San Jose

Marilyn Hartman Case: Homeless Advocates Hope Stowaway Situation Brings Attention to Mental Health Issues

Reps from Bay Area public assistance agencies said it might help to view the 62-year-old’s situation differently, especially if she is dealing with mental illness and homelessness

The journey of accused stowaway Marilyn Hartman is bringing attention to other issues that go beyond airport security.

Public assistance agencies in San Jose, where Hartman made news earlier this week by boarding a Southwest Airlines flight to Los Angeles, say they hope attention to her homelessness and mental illness spark greater awareness and compassion.

Hartman, 62, who along with her court-appointed attorney blame her being homeless and her mental state for her recent headline-making, has been jailed twice since sneaking onto Flight 3785 at San Jose International Airport.

Candace Ventra does not know Hartman, but she said she can sympathize. She is recovering from a breathing disorder at Home First, the South Bay's largest homeless agency.

The 63-year-old said she gets much-needed help for diagnosed mental health disorders. Ventra said, if Hartman is dealing with mental illness and homelessness, it's quite a burden, especially for people of their generation.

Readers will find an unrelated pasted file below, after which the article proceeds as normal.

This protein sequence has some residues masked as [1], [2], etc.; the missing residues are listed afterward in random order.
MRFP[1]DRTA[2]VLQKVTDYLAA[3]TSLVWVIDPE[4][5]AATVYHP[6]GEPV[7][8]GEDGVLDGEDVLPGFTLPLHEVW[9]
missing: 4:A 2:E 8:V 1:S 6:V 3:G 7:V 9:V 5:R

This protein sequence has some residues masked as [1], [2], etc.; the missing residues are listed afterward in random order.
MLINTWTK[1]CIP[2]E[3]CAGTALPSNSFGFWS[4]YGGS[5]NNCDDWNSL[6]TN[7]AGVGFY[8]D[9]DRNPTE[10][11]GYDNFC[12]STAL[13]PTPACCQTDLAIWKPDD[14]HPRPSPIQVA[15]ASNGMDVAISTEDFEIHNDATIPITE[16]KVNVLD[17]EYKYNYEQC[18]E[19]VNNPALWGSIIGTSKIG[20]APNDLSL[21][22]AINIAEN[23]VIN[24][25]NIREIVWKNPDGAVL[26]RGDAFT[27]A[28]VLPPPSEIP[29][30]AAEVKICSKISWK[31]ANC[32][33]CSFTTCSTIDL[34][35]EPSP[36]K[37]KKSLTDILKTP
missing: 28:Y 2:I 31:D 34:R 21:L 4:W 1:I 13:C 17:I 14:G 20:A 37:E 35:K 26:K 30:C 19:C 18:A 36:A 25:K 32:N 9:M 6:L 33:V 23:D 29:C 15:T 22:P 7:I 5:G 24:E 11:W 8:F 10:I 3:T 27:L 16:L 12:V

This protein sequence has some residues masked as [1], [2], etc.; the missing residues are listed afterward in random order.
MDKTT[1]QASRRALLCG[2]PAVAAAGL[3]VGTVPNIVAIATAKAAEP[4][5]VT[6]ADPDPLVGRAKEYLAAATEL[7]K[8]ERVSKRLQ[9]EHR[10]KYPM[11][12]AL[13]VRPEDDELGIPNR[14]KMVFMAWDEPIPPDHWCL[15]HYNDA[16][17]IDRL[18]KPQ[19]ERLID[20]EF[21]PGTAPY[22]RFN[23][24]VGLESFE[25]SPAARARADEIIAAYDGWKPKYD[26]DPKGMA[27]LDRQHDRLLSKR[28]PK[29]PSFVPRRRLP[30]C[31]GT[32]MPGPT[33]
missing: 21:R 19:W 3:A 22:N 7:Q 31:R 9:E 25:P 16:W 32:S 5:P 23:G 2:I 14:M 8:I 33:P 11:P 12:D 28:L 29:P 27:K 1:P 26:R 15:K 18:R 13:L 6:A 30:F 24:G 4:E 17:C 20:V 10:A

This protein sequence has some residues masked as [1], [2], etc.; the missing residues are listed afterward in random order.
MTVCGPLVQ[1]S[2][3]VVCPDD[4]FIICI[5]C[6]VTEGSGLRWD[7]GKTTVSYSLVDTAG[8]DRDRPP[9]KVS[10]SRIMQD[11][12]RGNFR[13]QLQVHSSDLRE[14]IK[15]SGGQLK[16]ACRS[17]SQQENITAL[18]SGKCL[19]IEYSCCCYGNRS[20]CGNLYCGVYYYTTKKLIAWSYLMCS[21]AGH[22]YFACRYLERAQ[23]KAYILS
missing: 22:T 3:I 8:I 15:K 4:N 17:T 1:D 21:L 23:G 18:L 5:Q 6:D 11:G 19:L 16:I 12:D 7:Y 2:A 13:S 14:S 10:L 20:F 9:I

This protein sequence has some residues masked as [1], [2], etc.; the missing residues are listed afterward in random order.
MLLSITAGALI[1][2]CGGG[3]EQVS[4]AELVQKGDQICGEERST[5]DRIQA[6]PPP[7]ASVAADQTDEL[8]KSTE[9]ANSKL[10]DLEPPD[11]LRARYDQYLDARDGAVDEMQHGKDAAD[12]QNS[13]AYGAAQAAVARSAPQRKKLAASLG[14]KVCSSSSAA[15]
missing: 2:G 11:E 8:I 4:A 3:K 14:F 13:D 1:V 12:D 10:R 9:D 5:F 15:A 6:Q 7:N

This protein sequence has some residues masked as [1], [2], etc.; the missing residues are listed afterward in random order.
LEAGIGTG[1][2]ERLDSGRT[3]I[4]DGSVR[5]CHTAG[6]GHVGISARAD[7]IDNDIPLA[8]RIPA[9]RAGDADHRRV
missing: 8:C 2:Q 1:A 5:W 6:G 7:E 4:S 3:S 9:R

"You didn't speak about 'mental illness.’ You were 'crazy' if you saw a psychiatrist or you admitted to anything,” Ventra said. “You were a 'crazy person’”

Home First Director Jenny Niklaus didn’t want to comment directly about Hartman, but said mental illness is a big factor in homelessness and requires “compassion.”

"That illness takes people away from their families, from their jobs, people that they love,” Niklaus said.

Destination Home Executive Director Jennifer Loving agrees.

“[Hartman is] being categorized as a 'stowaway' or someone who is habitually trying to get on airplanes,” Loving said, “but obviously that speaks to 'she's struggling with something else.'"

"Instead of using that as the model – arresting them and letting her go – it's about 'intervening' with mental health support and seeing what can be done,” Loving said.

Ventra said she hopes what happened with her life can happen in Hartman’s. "If you don't have people who are, you know, concerned and compassionate, then we just get worse,” Ventra said.

All the people NBC Bay Area spoke with acknowledged the possibility Hartman might not be telling the truth, but said if you look at what has happened so far, a different approach could be helpful.

Hartman is still in police custody in Los Angeles. She had a tough time staying away from airports. She has had at least seven encounters with police at San Francisco International Airport.

According to the San Mateo County district attorney, she was arrested four times at SFO – that’s before she made it onto that Southwest flight in San Jose on Monday.

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